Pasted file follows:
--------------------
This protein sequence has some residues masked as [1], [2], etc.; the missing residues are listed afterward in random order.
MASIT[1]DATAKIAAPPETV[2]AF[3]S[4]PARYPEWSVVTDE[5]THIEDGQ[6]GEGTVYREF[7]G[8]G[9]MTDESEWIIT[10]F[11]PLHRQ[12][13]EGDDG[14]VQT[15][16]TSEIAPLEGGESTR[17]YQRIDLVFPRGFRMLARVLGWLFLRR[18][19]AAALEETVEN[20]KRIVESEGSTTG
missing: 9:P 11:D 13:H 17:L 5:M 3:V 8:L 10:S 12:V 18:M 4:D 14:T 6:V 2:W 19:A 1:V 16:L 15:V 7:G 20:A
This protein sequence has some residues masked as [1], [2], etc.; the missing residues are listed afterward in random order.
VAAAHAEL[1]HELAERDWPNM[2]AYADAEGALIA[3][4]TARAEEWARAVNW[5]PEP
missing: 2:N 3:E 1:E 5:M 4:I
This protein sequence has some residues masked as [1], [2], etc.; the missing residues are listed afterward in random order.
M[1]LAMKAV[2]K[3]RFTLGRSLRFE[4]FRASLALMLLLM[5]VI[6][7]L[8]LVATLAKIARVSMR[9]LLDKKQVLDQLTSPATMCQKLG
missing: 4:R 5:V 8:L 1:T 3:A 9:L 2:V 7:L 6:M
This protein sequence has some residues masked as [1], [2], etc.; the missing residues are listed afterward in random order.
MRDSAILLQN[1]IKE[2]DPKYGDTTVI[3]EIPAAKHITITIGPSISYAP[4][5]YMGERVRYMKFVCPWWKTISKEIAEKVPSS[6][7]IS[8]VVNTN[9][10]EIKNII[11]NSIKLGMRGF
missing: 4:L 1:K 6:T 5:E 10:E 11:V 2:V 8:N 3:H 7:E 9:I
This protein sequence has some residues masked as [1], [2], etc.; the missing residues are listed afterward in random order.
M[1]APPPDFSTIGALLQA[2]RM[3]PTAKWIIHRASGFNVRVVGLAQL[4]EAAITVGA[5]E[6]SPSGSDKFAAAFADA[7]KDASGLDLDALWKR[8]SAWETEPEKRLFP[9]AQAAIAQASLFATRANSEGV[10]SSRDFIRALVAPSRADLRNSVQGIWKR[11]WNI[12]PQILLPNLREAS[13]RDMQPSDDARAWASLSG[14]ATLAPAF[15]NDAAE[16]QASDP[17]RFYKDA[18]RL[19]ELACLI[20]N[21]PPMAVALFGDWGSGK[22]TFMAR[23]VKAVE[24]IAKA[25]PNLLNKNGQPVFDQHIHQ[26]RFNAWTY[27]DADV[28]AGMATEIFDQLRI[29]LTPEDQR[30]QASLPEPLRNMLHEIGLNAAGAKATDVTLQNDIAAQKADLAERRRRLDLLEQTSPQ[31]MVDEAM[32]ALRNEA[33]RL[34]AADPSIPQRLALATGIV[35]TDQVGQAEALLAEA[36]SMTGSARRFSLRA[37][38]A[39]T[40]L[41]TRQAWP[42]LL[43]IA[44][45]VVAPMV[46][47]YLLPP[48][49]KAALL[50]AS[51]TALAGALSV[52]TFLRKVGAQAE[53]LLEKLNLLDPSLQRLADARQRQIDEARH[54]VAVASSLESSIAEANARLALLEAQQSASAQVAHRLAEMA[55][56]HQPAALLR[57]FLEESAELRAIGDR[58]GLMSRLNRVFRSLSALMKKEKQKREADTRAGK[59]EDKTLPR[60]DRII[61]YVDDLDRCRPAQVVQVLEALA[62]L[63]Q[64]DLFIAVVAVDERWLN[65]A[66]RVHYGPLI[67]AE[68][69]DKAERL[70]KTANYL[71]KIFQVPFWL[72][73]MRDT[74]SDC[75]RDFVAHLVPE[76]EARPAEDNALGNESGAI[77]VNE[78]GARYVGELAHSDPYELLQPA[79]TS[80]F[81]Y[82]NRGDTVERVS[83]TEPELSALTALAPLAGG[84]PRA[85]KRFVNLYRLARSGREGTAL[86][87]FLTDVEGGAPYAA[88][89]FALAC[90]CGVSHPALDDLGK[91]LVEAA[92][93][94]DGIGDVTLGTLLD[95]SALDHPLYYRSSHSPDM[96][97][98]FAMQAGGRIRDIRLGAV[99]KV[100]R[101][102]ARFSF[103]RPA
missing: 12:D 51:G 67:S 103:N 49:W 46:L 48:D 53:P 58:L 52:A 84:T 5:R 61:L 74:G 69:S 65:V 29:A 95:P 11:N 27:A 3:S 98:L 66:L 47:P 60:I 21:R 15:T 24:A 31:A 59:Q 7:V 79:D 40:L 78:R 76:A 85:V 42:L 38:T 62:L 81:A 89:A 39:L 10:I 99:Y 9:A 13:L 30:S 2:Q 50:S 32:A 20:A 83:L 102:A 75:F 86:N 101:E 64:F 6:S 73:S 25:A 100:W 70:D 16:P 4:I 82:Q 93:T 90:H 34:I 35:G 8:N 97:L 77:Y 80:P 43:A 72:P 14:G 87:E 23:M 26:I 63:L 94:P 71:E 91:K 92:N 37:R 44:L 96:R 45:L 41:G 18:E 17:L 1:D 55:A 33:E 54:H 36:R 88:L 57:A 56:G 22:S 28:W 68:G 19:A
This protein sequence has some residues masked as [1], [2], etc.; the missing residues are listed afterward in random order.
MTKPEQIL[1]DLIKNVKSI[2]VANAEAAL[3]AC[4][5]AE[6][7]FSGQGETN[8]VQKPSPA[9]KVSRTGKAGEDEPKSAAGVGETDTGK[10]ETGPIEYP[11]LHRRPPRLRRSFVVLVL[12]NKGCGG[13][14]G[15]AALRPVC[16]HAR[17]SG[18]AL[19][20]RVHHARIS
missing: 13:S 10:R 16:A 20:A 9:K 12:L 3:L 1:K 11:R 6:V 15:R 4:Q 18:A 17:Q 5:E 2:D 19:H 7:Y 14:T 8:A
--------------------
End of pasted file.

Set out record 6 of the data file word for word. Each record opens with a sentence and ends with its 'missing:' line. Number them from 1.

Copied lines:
This protein sequence has some residues masked as [1], [2], etc.; the missing residues are listed afterward in random order.
MTKPEQIL[1]DLIKNVKSI[2]VANAEAAL[3]AC[4][5]AE[6][7]FSGQGETN[8]VQKPSPA[9]KVSRTGKAGEDEPKSAAGVGETDTGK[10]ETGPIEYP[11]LHRRPPRLRRSFVVLVL[12]NKGCGG[13][14]G[15]AALRPVC[16]HAR[17]SG[18]AL[19][20]RVHHARIS
missing: 13:S 10:R 16:A 20:A 9:K 12:L 3:L 1:K 11:R 6:V 15:R 4:Q 18:A 17:Q 5:E 2:D 19:H 7:Y 14:T 8:A